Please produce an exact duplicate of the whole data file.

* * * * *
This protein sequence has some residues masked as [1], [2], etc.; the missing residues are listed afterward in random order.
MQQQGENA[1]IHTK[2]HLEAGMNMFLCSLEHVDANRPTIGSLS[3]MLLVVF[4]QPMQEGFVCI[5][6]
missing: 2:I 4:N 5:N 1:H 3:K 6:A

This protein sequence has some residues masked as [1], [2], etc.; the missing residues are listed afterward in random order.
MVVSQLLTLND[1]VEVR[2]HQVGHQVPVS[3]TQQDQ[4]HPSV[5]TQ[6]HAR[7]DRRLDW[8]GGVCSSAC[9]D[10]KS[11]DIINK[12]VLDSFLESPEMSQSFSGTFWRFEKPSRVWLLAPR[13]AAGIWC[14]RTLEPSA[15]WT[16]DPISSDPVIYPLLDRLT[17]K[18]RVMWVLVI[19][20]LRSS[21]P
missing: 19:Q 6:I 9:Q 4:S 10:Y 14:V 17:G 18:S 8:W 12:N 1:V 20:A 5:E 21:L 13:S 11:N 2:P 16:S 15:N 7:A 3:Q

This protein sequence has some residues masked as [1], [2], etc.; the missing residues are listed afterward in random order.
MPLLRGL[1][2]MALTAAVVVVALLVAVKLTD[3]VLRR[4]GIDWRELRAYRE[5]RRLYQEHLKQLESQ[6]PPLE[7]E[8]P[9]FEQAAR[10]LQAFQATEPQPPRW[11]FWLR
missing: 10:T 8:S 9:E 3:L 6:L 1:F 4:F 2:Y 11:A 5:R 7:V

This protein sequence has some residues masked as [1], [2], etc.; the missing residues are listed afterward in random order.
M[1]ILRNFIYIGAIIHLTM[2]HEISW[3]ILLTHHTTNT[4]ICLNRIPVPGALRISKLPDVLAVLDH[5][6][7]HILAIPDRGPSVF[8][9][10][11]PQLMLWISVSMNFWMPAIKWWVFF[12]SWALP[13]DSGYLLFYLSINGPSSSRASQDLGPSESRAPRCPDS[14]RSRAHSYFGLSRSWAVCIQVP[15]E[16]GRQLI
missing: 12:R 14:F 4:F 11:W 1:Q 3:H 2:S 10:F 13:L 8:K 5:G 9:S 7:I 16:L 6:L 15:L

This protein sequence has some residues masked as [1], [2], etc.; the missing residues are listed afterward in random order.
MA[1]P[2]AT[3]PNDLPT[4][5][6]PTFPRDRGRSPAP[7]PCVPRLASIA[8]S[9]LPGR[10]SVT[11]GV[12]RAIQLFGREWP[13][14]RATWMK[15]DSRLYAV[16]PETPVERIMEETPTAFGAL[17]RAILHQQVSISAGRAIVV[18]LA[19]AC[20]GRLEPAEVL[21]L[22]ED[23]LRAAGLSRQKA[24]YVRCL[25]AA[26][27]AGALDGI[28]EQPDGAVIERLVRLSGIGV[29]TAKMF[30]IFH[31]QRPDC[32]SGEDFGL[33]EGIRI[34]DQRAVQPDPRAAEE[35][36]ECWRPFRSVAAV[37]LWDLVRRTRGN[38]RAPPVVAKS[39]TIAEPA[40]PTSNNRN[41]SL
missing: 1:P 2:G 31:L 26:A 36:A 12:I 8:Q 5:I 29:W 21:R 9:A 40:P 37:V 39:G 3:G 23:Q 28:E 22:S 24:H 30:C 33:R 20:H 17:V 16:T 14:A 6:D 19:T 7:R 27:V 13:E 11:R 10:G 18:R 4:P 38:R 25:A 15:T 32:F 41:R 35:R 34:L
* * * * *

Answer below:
This protein sequence has some residues masked as [1], [2], etc.; the missing residues are listed afterward in random order.
MQQQGENA[1]IHTK[2]HLEAGMNMFLCSLEHVDANRPTIGSLS[3]MLLVVF[4]QPMQEGFVCI[5][6]
missing: 2:I 4:N 5:N 1:H 3:K 6:A

This protein sequence has some residues masked as [1], [2], etc.; the missing residues are listed afterward in random order.
MVVSQLLTLND[1]VEVR[2]HQVGHQVPVS[3]TQQDQ[4]HPSV[5]TQ[6]HAR[7]DRRLDW[8]GGVCSSAC[9]D[10]KS[11]DIINK[12]VLDSFLESPEMSQSFSGTFWRFEKPSRVWLLAPR[13]AAGIWC[14]RTLEPSA[15]WT[16]DPISSDPVIYPLLDRLT[17]K[18]RVMWVLVI[19][20]LRSS[21]P
missing: 19:Q 6:I 9:Q 4:S 10:Y 14:V 17:G 18:S 8:W 12:N 1:V 20:A 5:E 21:L 13:S 11:N 2:P 16:S 15:N 7:A 3:Q

This protein sequence has some residues masked as [1], [2], etc.; the missing residues are listed afterward in random order.
MPLLRGL[1][2]MALTAAVVVVALLVAVKLTD[3]VLRR[4]GIDWRELRAYRE[5]RRLYQEHLKQLESQ[6]PPLE[7]E[8]P[9]FEQAAR[10]LQAFQATEPQPPRW[11]FWLR
missing: 10:T 8:S 9:E 3:L 6:L 1:F 4:F 2:Y 11:A 5:R 7:V

This protein sequence has some residues masked as [1], [2], etc.; the missing residues are listed afterward in random order.
M[1]ILRNFIYIGAIIHLTM[2]HEISW[3]ILLTHHTTNT[4]ICLNRIPVPGALRISKLPDVLAVLDH[5][6][7]HILAIPDRGPSVF[8][9][10][11]PQLMLWISVSMNFWMPAIKWWVFF[12]SWALP[13]DSGYLLFYLSINGPSSSRASQDLGPSESRAPRCPDS[14]RSRAHSYFGLSRSWAVCIQVP[15]E[16]GRQLI
missing: 12:R 14:F 4:F 11:W 1:Q 3:H 2:S 10:F 13:L 8:K 5:G 9:S 7:I 16:L 6:L 15:L

This protein sequence has some residues masked as [1], [2], etc.; the missing residues are listed afterward in random order.
MA[1]P[2]AT[3]PNDLPT[4][5][6]PTFPRDRGRSPAP[7]PCVPRLASIA[8]S[9]LPGR[10]SVT[11]GV[12]RAIQLFGREWP[13][14]RATWMK[15]DSRLYAV[16]PETPVERIMEETPTAFGAL[17]RAILHQQVSISAGRAIVV[18]LA[19]AC[20]GRLEPAEVL[21]L[22]ED[23]LRAAGLSRQKA[24]YVRCL[25]AA[26][27]AGALDGI[28]EQPDGAVIERLVRLSGIGV[29]TAKMF[30]IFH[31]QRPDC[32]SGEDFGL[33]EGIRI[34]DQRAVQPDPRAAEE[35][36]ECWRPFRSVAAV[37]LWDLVRRTRGN[38]RAPPVVAKS[39]TIAEPA[40]PTSNNRN[41]SL
missing: 1:P 2:G 31:L 26:A 36:A 12:I 8:Q 5:I 29:W 21:R 9:A 40:P 37:V 39:G 3:G 23:Q 28:E 22:S 24:H 30:C 33:R 20:H 17:V 16:T 14:A 6:D 19:T 7:R 27:V 13:E 11:R 10:G 18:R 4:P 38:R 25:A 15:T 32:F 41:R 35:R 34:L